UK General Election, May 2015
Perry Woods, Selling, Kent.
Last week we went on a bear hunt. Through the dark, dark woods, trip-trapping across the bridge, swishy swashing through the muddy puddles and up the hill to the’ Pulpit’ to survey the North Kent vistas from The Thames and Faversham to Canterbury and beyond. http://blog.ordnancesurvey.co.uk/2011/08/walk-of-the-week-perry-hill-kent/
Two working horses were bracken clearing by dragging logs through the bracken (bracken bashing) so we kept our dogs and children on a lead (sorry but that was what the sign said;0). http://www.woodlands.co.uk/blog/woodland-economics/bracken-contro/
No bears but horses, bees and plenty of interesting wildlife
England is at its eccentric best on May Day, all the quirky ancient traditions such as ‘Pat-a-Lamb’ and the Cuckoo Fairs, Heritage Re-enactments and Morris Dance Parades emerge in colourful, frolicsome joy to prance gleefully about and remind us of our connection to the land, the woods, the trees, the fields. So it was perhaps no surprise that on a fleeting visit to @escapetocreate ‘s pad in Whitstable on May Day this year that we should succumb to her inherent creative promoter’s charm and take a walk along Whitstable Beach to the busy, bustling harbour. There we stumbled upon a procession of Morris Dancers parading along to Dead Mans Corner and delighting young and old with their sunny ‘merry olde England’ goodwill amidst the jingle of bells and the fiddling of fiddles. A large ivy clad tree ambled alongside fair maidens and a big brown bear dispensed hugs and photo opportunities.
Arriving by the decking stage at Dead Mans Corner I examined some of the beautiful clay pebbles made as part of a community project and housed in a barrier of Gabion cages – ‘Here Now’ read one. I certainly am, I thought.
Whitstable retains its old coastal town charm and character, clap-board cottages and the curvy Horsebridge Arts Centre mingle comfortably with Oyster bars, the Sailing Club, Cafe’s and the working fishing fleets to-ing and fro-ing in the Harbour. The Coffee stall exudes a siren song to passers-by, the heady mix of coffee and salty air, exhorting you to stop and buy ‘coffee with your ice-cream Sir? Madam?’. Queues for the Crab and Winkle meandered down the South Quay and the West Whelks Oyster stall was doing a roaring trade by the old smoke huts. Whitstable Harbour, remains relatively unscathed by the surge of concrete monstrosities that sprung up in all the wrong places throughout the sixties and seventies, which is another good reason to go there. We carried on up to the Castle where everyone was in party mode and then back along the beach and through the town, past all those little lanes and nooks and crannys that make the seafront so endearing. It was a wrench to go home!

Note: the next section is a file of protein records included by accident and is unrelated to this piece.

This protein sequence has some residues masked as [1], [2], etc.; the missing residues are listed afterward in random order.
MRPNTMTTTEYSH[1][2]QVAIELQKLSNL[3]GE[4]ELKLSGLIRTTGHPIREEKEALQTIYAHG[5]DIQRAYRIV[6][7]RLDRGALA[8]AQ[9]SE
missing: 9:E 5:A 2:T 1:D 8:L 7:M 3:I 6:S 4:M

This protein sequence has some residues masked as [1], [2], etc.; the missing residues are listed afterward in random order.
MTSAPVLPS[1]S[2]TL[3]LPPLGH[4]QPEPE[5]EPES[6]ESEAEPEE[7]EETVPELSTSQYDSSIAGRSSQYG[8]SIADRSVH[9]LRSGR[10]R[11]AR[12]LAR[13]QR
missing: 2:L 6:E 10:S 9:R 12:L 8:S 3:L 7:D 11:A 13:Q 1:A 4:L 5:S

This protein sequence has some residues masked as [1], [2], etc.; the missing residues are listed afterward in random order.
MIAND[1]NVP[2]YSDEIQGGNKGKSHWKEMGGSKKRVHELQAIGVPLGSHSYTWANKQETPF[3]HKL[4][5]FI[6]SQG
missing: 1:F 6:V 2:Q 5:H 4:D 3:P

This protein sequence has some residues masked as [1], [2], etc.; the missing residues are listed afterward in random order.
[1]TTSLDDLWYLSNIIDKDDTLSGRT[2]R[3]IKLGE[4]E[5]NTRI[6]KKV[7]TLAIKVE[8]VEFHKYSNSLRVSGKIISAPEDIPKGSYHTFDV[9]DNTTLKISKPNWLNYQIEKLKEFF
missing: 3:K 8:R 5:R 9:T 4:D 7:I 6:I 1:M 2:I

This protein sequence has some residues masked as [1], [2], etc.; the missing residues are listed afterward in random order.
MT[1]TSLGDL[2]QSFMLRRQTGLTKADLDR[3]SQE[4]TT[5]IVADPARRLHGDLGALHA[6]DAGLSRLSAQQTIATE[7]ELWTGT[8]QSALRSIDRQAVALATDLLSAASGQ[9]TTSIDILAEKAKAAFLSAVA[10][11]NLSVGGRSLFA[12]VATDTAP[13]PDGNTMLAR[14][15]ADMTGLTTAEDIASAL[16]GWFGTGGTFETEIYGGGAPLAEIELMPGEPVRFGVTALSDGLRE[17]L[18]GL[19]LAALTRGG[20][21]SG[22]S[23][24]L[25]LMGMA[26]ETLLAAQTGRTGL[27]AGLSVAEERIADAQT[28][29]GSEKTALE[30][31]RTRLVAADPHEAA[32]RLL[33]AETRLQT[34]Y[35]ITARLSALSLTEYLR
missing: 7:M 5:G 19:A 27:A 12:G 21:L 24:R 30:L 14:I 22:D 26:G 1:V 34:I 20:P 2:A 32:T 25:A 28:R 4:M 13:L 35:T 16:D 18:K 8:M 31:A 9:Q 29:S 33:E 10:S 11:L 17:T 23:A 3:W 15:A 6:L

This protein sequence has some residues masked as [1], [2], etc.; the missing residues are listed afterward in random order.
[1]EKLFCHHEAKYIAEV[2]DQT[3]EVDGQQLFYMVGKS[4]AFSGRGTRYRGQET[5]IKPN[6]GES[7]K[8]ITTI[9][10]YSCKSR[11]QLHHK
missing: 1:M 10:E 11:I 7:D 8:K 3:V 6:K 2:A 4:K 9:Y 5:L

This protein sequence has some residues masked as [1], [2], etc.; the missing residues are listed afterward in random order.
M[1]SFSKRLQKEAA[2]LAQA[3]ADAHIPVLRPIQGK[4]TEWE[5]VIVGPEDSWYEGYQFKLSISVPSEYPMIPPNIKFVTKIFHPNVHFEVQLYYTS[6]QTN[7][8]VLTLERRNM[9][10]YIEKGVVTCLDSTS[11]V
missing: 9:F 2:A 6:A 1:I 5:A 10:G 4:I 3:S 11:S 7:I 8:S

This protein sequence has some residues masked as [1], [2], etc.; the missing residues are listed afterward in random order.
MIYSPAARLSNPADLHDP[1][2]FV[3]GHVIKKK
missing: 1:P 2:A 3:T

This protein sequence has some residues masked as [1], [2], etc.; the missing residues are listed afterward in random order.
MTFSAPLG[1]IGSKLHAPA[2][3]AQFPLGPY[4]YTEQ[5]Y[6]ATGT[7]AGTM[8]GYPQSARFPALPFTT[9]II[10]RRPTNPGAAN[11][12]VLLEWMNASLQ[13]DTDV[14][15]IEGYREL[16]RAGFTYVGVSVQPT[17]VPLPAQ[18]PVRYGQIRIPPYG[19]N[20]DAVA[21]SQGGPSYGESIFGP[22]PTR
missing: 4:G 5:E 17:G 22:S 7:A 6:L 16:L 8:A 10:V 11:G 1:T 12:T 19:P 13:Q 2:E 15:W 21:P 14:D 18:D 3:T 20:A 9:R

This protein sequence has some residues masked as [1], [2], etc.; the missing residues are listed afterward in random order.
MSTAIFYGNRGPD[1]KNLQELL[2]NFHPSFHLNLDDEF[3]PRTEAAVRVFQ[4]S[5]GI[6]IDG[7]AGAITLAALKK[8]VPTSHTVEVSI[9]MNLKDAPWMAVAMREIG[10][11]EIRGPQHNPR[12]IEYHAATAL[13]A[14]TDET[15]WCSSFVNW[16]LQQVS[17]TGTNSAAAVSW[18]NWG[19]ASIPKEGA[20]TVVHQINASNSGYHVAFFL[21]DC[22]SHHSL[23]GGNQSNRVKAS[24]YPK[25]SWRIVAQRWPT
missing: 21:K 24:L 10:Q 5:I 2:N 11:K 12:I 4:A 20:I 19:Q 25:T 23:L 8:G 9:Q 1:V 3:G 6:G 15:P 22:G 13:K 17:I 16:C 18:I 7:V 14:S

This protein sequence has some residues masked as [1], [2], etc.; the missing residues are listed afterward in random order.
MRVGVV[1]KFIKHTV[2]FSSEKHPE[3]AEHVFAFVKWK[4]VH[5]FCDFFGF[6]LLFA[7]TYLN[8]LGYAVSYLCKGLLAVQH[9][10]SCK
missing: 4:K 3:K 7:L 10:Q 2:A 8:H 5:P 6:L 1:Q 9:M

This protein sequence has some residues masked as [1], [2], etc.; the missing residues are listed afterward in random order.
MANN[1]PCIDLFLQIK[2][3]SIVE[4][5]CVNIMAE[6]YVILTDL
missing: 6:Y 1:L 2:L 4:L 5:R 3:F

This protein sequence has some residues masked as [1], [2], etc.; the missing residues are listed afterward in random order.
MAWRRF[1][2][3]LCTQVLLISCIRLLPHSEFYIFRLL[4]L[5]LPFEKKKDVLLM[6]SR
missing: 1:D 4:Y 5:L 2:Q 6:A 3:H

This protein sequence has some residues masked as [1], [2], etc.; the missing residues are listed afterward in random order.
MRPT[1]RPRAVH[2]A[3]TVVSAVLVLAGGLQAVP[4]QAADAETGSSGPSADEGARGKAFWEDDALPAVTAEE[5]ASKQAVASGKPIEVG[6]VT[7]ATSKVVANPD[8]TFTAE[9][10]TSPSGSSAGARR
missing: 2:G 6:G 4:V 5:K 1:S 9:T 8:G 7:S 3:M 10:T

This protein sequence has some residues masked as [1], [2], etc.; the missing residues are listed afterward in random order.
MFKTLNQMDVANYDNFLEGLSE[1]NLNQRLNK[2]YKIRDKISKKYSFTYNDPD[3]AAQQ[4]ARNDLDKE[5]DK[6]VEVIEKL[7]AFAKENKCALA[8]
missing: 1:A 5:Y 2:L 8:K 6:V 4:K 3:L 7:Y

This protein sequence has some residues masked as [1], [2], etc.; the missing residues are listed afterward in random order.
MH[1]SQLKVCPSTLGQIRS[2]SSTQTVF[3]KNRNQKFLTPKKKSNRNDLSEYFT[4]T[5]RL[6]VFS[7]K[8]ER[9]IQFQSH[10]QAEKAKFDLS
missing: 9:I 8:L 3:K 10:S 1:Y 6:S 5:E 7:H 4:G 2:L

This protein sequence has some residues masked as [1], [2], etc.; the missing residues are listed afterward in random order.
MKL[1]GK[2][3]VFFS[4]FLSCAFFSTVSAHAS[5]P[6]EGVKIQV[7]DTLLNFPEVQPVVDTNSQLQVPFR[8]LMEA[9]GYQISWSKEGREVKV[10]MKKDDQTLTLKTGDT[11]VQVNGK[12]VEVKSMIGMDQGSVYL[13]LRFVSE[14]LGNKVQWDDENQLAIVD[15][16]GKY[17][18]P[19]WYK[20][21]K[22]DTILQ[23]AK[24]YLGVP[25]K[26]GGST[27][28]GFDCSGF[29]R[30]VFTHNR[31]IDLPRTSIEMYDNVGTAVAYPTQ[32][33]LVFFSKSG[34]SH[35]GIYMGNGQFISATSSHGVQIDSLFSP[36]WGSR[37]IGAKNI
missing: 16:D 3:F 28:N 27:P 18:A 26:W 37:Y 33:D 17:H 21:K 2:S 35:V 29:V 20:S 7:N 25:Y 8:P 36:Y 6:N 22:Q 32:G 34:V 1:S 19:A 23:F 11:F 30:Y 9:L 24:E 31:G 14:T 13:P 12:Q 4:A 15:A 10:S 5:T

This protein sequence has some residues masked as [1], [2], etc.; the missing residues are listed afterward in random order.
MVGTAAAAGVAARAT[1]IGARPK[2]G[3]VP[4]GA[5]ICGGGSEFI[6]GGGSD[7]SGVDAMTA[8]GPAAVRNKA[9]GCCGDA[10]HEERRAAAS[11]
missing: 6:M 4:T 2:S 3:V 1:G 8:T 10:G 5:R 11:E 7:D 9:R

This is what can happen when places excite you, when your senses are fired up and sight, sound, taste, hearing, touch all co-mingle as your imagination starts to process it all
We were treated to a mini tour by Catriona, creative tourism specialist2 starting from the edge of Seasalter along the coastal footpath, past the golf course, over the railway bridge and along the beach where we came upon the ‘Cultural Baton’7 a small shiny airstream caravan, parked on the beach where we were invited to make a boat and given a beautifully made map of Kent showing the journey made by the artists around Kent. Then we walked past Peter Cushings House (according to the blue plaque) and past various stalls selling seafood delights and freshly ground coffee toward the harbour and the ‘Crab and Winkle’4 which I had to be winkled out of, after enjoying a plate of oysters and one of my favourite dishes; savoy cabbage and bacon with crème fraiche. I didn’t think the day could improve after such a satisfying lunch but we finally tore ourselves away with the youngest clutching a large crab claw by way of a souvenir (and yes, it will be some time before we forget our visit as the car will carry the smell of that crab claw for weeks to come!).
Catriona then took us along the Island Wall street, so we could ‘ooh’ and ‘ah’ at some of the architectural treasures along its way, such as the Horsebridge Arts Centre5 and the lovely Kentish Clapboarded cottages, we were all delighted to make it safely through ‘Squeeze Gut Alley’ and then to come across ‘Starboard Light Alley’ where the hulk of an old oyster yawl ‘The Favourite’ built in 1890 and retired in 1944 has come to rest, finally coming upon Windy Corner Stores6 in Nelson Road before returning to our journeys start, for chocolate cake and tea surrounded by Kentish Apple trees. If only every Sunday could be like this! As it was, we know we have to come back, we’ve yet to see the Castle, the museum and to fully explore Marine Parade, Tankerton and then there’s Faversham creek along the coast…. But huge thanks to Catriona for sharing her insider knowledge and exciting both our palate and our imaginations with a brief walking tour of Whitstable.